Trying out a new form of organizer…  doing it a bit more simplistically.   Instead of hauling around a DayTimer where each day’s page needed to be the same size (and for which I ended up lugging around a bunch of sheets of mostly empty paper), I’m trying out a technique called bullet journaling.  Each day, I keep notes of appointments to keep, things to do, and any notes worth mentioning.  I keep a monthly calendar page, sort of like a calendar on the wall in my kitchen.  Just holds enough to remind me of an event.  I keep a future plans page – listing any events that don’t fit on the current month’s calendar.  And there’s an index page at the front, where I log any significant entries I think I’ll want to get back to.

For some folks, their bullet journals are as much works of creative expression as organization.  That’s not me.  My writing is still scribbles, I don’t doodle or calligraphy in it, and if I’ve changed ink colors, it’s because that was the pen at hand.  Today I did upgrade a bit, and started pasting in a calendar printable, rather than writing the days out on the page.  I’m also trying out a monthly habit tracker printable to see if it helps keep me accountable for reading my Bible and exercising.  Housecleaning might make the list, too, I guess…

I’ve been testing this out since November and am very happy with how it’s worked out for me.  I’ve generally been the type to lug around notebooks anyway to jot things down in – this just extends that with a bit of structure.

 

Some stuff for work is running on a Kubernetes 1.3 cluster.  It nicely restarted when something went wrong in its environment.  That’s good.  Our pods were logging – that’s good.  But when the pod restarted, its logs were lost: that’s bad.  No idea why the pod restarted to help determine if it’s something we should either prevent or add a health check for.  So, now I’m evaluating logging solutions appropriate for our Kubernetes environment.  And because I’m a geek, I’m blogging about it here in my pjs on my day off: you know you’re in the right field when you’re enjoying researching something for it on your day off.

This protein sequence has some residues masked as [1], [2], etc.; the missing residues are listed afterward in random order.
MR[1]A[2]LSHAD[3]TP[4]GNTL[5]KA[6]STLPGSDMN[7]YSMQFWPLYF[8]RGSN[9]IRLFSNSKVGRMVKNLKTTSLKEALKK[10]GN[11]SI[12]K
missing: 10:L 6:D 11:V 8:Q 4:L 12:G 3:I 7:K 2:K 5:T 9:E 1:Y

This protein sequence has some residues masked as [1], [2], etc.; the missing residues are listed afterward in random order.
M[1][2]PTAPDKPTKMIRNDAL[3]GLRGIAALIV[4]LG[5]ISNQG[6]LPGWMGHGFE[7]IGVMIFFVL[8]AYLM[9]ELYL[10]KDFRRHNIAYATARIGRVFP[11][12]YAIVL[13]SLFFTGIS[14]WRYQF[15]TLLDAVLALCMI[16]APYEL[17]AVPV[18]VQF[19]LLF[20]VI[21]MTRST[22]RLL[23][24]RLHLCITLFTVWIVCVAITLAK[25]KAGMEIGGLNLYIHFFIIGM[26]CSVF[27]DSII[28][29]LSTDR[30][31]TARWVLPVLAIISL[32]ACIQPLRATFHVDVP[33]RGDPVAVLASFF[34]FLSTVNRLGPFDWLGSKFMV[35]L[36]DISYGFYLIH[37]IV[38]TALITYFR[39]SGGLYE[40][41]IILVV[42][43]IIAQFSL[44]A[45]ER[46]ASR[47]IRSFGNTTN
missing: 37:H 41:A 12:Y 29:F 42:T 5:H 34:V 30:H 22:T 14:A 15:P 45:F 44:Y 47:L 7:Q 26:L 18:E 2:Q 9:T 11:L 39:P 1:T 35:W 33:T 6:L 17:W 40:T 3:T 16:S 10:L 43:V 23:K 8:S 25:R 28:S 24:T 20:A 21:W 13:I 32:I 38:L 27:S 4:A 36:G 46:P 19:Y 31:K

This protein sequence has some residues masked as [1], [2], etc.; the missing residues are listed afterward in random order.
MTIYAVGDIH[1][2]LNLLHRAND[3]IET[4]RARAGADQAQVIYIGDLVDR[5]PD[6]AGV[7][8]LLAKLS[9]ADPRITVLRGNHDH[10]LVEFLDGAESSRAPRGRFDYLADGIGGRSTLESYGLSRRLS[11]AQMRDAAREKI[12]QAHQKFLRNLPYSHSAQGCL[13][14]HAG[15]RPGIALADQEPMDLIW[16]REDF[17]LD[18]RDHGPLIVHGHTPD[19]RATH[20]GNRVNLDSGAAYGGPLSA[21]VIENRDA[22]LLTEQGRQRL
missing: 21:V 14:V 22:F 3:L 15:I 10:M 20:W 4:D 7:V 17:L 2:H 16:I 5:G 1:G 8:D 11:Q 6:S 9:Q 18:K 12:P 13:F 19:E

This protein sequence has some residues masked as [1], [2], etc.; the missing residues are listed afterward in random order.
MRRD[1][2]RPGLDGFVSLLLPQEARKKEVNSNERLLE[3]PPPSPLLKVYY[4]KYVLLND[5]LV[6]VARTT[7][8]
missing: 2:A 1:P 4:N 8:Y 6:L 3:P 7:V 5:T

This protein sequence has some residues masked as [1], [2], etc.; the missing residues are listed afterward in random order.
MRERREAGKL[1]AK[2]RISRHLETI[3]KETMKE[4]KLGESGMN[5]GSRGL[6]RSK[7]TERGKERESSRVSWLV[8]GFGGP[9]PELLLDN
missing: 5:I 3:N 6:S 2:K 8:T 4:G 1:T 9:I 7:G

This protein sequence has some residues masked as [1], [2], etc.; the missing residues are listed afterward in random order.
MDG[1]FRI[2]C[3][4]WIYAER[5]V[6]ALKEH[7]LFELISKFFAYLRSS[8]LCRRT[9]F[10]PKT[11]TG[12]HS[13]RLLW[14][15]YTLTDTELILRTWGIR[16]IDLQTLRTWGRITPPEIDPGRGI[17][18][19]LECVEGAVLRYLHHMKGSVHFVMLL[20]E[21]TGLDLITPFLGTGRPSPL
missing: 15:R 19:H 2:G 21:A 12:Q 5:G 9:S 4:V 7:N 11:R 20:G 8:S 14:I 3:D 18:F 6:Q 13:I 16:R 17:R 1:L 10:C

Scope of problem: not trying to log all of the kubernetes events themselves: that’s the job of the infrastructure.  Which also means then I’m not worried about filtering out messages I shouldn’t see from pods that aren’t my own.  I want to collect log messages in my namespace, have them tagged (at least) by which application source they came from, and I want to have them be archived _off_ of the cluster.  The guys running the infrastructure are great, but if they reconfigure the cluster (as happens occasionally) or have a hiccup with their persistent volumes, still want my logs.

A bit of survey suggests there are two primary solutions out there: Fluentd or Logstash, one of the components of the ELK stack.  Both are open-source.  I’ve long heard of ELK, though not yet myself futzed with it in a system.  I’ve seen many stickers for Fluentd in open-source conferences…  :-)  I’ve also noticed Fluentd as part of the Cloud Native Computing Foundation‘s list of supported projects.  Hmm..  that last bit gives me a bit of bias towards Fluentd, sight unseen.

So now to look for other folks comparisons of the two to pick the first one to try out..  My strategy is to start with one and see if it’s ‘good enough’ to meet our needs.  But I’ll often rely on what the ecosystem has already discovered to make my choice between.

Fluentd vs. Logstash: A Comparison of Log Collectors: logz.io uses both.  My takeaway – leans towards Fluentd in its recommendation, even though it’s built on ELK

Fluentd vs. Logstash: Panda Strike’s tried both..  They’ve ended up with EFK (ElasticSearch, Fluentd, Kibana) as their platform for reasons of stability and performance.  Side note: describes logs forwarders vs. log shippers.  Found another post on their site that describes EFK in action for JMeter load testing result visualization.    Another side note: found a good bit of useful content in their blog overall..  adding ’em to the rotation of stuff to keep an eye on…

Fluentd vs Logstash: Jason Wilder walks through both.  Older post (Nov 2013) but assuming all is still relevant, good technical info.

Outcome: looks like I’ll be starting with Fluentd.

 

 

 

 

I got a cold-call from a recruiter today, seeing if I’d be interested in a Technical Manager job.  That’s right in my bailiwick: I tend to be more technical than most technical managers, but she had me pegged in the right general zone of job, anyway.  What surprised me was her saying she had a resume of mine from 2006.  Wow.

Luckily for me, 2006 rang a bell.  That’s the year my son was born, so that’s the year I traded a commute around the Beltway to a job I loved for a new series of adventures with a company closer to home.

In 2006..  I was building an e-commerce system using Struts.  I _think_ we were debating a rewrite in Struts 2.  Somewhere in that time frame, I became a certified Scrum practitioner.  (I’ve since let the certified part of that lapse, though I’d still consider myself a Scrum practitioner.  Just one who doesn’t pay certification fees to prove her worth.)  We’d do production deployments once a week, beginning at 11pm and working through the night until we succeeded or rolled back.